48 HILLS In the aftermath of the controversy, how did you navigate the challenges of Rob’s death and rebuilding your career and reputation? What lessons did you learn from the Milli Vanilli experience, and how have they influenced your approach to music and life since then?

FAB MORVAN Rob’s death was a shock; I lost my brother, the only one who knew how it was to walk in our shoes. On the other hand, I knew he could not live long like this. The addiction had taken over; there was not much left of him. I never liked answering the phone because I knew one day the call would come with the news that he had died.

I have been depressed for many years. I did not leave the house and did not want to meet anyone. My love for music helped me during those challenging years. The life lessons I had learned made me a better artist. I can say I feel the emotions I sing about.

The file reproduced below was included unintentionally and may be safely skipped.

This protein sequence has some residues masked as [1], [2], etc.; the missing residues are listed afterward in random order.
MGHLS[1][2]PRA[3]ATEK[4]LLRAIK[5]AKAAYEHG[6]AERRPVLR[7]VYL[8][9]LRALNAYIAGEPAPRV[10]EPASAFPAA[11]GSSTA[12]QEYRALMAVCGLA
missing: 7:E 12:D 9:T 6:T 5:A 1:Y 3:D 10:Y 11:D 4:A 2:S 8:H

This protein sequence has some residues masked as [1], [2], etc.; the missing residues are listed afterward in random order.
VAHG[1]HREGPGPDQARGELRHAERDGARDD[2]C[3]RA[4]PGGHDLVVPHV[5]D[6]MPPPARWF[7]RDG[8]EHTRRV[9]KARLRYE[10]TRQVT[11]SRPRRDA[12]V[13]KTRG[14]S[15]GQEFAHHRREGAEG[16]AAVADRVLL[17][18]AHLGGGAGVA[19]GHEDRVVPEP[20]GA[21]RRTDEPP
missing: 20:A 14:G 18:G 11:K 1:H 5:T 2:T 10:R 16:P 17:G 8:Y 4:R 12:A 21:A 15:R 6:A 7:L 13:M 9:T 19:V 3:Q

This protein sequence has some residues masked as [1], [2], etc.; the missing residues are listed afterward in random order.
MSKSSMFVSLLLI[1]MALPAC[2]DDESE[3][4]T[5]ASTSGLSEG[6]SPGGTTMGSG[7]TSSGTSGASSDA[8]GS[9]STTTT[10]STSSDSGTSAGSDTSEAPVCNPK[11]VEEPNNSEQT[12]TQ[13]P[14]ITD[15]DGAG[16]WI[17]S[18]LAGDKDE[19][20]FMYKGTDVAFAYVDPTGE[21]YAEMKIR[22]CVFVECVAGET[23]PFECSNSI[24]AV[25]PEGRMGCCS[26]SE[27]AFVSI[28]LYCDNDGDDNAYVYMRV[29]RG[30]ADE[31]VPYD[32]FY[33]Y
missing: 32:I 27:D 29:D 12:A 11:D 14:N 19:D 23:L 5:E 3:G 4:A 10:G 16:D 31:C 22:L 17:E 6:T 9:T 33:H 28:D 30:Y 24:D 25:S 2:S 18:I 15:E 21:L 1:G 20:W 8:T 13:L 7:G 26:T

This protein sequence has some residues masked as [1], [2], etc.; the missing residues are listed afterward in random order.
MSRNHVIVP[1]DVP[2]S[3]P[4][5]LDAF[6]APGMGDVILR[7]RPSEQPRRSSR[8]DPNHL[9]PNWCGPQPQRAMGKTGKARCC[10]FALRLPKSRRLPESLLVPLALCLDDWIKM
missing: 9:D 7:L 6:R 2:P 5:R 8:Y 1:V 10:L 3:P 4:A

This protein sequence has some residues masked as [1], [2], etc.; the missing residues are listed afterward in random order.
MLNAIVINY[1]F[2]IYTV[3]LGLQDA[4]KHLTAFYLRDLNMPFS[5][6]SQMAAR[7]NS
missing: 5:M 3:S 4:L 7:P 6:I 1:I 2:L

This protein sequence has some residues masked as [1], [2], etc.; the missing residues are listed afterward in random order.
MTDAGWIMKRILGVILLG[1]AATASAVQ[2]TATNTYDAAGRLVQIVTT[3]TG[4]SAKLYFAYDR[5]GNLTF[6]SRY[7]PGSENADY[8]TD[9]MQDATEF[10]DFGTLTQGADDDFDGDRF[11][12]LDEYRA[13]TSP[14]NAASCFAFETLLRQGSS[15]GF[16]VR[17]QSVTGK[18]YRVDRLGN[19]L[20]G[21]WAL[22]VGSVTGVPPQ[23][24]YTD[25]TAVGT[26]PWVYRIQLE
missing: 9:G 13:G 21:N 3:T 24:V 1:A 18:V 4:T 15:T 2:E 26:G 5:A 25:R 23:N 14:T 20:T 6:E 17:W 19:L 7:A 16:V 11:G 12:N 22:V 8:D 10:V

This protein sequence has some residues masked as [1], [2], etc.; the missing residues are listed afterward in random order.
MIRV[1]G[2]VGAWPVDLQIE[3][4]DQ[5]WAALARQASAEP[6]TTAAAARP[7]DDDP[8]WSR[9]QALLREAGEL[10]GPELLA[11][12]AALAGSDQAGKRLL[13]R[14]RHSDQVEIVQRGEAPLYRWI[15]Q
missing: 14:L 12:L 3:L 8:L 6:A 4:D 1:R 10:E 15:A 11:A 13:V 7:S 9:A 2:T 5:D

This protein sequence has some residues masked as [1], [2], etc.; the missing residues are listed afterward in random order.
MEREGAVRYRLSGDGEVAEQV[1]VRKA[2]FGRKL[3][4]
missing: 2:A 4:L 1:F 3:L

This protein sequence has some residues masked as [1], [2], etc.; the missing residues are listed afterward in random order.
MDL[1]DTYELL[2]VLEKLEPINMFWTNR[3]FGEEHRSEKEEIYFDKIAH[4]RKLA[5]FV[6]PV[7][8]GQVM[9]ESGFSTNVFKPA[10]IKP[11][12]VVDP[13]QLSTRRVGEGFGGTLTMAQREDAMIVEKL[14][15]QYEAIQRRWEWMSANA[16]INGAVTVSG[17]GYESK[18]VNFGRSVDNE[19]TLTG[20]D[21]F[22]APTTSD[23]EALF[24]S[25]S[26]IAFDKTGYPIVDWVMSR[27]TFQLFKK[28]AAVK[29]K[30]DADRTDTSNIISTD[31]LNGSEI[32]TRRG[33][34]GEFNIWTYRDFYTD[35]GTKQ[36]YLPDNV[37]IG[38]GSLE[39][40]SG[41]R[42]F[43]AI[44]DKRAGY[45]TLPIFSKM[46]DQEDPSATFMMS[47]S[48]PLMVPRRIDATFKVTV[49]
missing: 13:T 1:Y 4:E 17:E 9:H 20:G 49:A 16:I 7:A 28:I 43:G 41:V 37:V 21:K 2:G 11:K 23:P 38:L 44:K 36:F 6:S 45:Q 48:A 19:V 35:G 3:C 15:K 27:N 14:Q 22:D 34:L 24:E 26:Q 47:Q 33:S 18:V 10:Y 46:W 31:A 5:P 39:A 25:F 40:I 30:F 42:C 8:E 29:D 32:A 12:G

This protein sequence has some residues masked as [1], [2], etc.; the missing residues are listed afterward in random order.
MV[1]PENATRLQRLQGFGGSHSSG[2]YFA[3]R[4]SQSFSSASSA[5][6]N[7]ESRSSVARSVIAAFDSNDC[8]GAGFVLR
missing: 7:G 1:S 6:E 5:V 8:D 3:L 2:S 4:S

I was not happy for a long time, but when I met my life partner, Tessa, and became a father, I finally got to know what real love is. Being a role model for my four kids, teaching them important life lessons, and seeing them grow up in a healthy family situation makes me happy. I never had all this, and that’s why I need to give this to my kids. I can say proudly that love has healed me. 

GIRL YOU KNOW IT’S TRUE NORTH AMERICAN PREMIERE Fri/19. Roxie Theater, SF. Tickets and more info here.

48 Hills welcomes comments in the form of letters to the editor, which you can submit here. We also invite you to join the conversation on our FacebookTwitter, and Instagram